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Maadi, Cairo, Egypt.
Genghis Khan: Affordable Mongolian Cuisine in Maadi
You won't often come across a restaurant that serves Mongolian cuisine in Cairo. Having once seen a travel program about Mongolian cuisine and finding out they eat marmots, we were seriously hoping that this wasn’t the case at Genghis Khan in Maadi. The restaurant is located on Road 233, which has a high density of Asian restaurants and pet shops - not that we're implying anything here.
The entire front of the restaurant is made of glass, providing lots of daylight and a view of the street. There are just four tables laid out that seat a maximum of five people. On the walls we saw some interesting yet peculiar art pieces that are best described as Asian soft porn; naked ladies in titillating poses.
The menu is written in English and Mongolian; immediate relief followed when we didn’t find marmot on the menu. We tried to distinguish which dishes were specifically Mongolian but found it difficult since most dishes on the menu were just well-known Chinese ones.
As soon as you order you receive a kettle of green tea. Genghis Khan also offers soft drinks and beer; Heineken, Stella and Sakkara available ranging between 10LE and 20LE. While nibbling on fried peanuts with salt (15LE) we browsed through the menu and eventually opted for the sweet and sour chicken (35LE), beef with potato (35LE), tofu with soy sauce (25LE), rice with eggs (10LE) and noodles with shrimp (18LE).
The food arrived at our table within approximately five minutes and all of the plates were filled to the max; especially the dishes with rice and noodles – which you can easily share with two or three people. The tofu with soy sauce was a bit disappointing unfortunately; the taste of the soy sauce was lacking and the consistency of the tofu was spongy.
The beef with potato on the other hand fared better. The baked potato pieces were deliciously flavoured and it took us about three minutes to devour all of them. The beef was very salty but nevertheless tasty; combined with the potatoes, it’s enough to be a meal on its own.
The sweet and sour chicken plate was also huge. The succulent chicken pieces were drenched in a sauce that was a perfect balance between sweet and sour. The rice with eggs was good but lacked taste; though the stickiness of it made it perfect to combine with the sauces. The noodles on the other hand were slightly undercooked and tasteless.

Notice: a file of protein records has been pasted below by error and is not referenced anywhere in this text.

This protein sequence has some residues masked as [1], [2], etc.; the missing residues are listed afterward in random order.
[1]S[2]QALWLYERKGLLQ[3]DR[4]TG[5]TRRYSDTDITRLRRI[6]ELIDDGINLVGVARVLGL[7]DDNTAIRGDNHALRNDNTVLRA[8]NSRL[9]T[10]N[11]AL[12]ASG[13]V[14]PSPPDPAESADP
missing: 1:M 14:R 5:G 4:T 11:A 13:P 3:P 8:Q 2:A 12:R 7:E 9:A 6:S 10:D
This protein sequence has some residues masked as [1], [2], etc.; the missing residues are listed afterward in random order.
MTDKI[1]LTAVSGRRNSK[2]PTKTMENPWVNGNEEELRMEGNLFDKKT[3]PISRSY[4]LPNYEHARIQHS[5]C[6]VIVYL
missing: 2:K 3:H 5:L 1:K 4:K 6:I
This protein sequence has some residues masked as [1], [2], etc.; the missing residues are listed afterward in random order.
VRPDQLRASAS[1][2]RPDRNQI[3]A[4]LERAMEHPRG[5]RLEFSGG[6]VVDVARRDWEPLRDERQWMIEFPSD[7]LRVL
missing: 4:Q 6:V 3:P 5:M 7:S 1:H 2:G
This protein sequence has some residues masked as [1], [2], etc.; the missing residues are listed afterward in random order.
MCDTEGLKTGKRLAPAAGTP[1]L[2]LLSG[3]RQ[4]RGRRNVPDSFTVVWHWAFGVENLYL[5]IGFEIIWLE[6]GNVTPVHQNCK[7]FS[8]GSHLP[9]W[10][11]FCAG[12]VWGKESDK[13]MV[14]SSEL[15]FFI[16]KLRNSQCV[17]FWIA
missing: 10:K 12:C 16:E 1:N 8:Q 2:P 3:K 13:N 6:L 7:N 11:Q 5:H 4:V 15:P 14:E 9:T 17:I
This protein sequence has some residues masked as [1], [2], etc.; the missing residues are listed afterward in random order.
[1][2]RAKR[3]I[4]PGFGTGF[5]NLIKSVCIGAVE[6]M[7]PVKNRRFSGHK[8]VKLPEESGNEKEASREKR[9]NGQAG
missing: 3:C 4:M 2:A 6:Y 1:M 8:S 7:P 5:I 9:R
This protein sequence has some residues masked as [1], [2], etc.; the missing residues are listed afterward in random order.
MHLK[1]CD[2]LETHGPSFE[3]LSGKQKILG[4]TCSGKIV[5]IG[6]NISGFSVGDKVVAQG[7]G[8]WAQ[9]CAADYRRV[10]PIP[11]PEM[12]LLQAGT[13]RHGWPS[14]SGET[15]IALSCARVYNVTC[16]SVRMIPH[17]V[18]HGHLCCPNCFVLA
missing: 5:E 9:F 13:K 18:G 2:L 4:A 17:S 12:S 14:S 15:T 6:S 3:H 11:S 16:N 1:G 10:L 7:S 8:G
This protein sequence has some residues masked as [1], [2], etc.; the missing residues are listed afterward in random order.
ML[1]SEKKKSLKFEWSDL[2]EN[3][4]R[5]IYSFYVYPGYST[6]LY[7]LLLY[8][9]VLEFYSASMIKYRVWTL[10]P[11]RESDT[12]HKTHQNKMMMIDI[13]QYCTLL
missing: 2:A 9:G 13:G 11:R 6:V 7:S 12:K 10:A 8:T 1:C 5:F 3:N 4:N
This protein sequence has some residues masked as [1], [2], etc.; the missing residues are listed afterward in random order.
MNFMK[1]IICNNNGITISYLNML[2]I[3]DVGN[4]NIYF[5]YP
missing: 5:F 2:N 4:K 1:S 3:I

Genghis Khan’s strongest point seems to be their potato and beef dishes. The portions come huge and are very affordable; we paid 160LE for five plates and some beverages. However, we were still left wondering what Mongolian cuisine truly is.
The great thing about Lebanese cuisine is that it hits the spot. It strikes a fine balance of meats and carbs versus very tasty salads and appetisers, all se bursting with aromatic seasoning. With that in mind, we decided to stop by Olives in Downtown Katameya Mall for a quick lunch.
Having previously visited Olives way back when Downtown Katameya Mall was but centre of empty shop spaces, New Cairo as an area has grown tenfold in terms of popularity and, by extension, traffic. We wanted to see how the restaurant would handle itself with the added pressure, and if it could have possibly improved in that time as well.
The small indoor area is a little uninviting, so we decided to sit outside in the terrace. The maroon colour scheme, accented with orange wood coloured chairs, glass tables and the few plants lying around does well to break the grey monotony that the mall seems to have embraced.
A waiter greeted us when we approached the restaurant and showed us to our seat. He placed two menus on the table and then retreated giving us space to browse. The menu consists of all the usual Lebanese classics, from cold and warm mezzas and salads to the manakeesh and grill items. It also features some international items like pizzas and burgers, but we weren’t interested in those.
We opted for some Chicken Liver (25.85LE) from the appetisers, Boneless Chicken - Mesahab - (48.5LE) and a Mix Grill (64.85LE) from the main courses with sides of French fries and sautéed vegetables.
The Chicken Liver appetiser was served quite promptly. With a tasty and tangy sauce, were assuming contains molasses, the Liver was a definite success and had us eagerly awaiting the main courses, which were served very shortly afterwards.
The Mesahab dish was considerably large. The chicken was marinated and cooked well, and managed to retain a lot of juiciness. Additionally, the French fries were at a perfect crisp, but the sautéed vegetables were regrettably bland.
The Mix Grill, similarly, was decent in portion. Containing kofta, kebab and shish tawook, we were particularly fond of the kofta which was very flavourful. The kebab, while also marinated well, was a little overcooked and felt more chewy than needed. The shish tawook didn’t stand out.
With an all around good experience, we figured we’d try their dessert menu and went for an Oriental classic: Konafa with Cheese (23.85LE). While the layer of cheese and syrup was tasty but a little on the sweet side, the konafa was drenched and failed to maintain a decent crisp, ruining the texture ratio of the dish.
We enjoyed our experience at Olives, but be aware when sitting outside in a mall that it gets pretty loud. Besides that, it serves as a great spot to have a decently priced filling breakfast, lunch or dinner.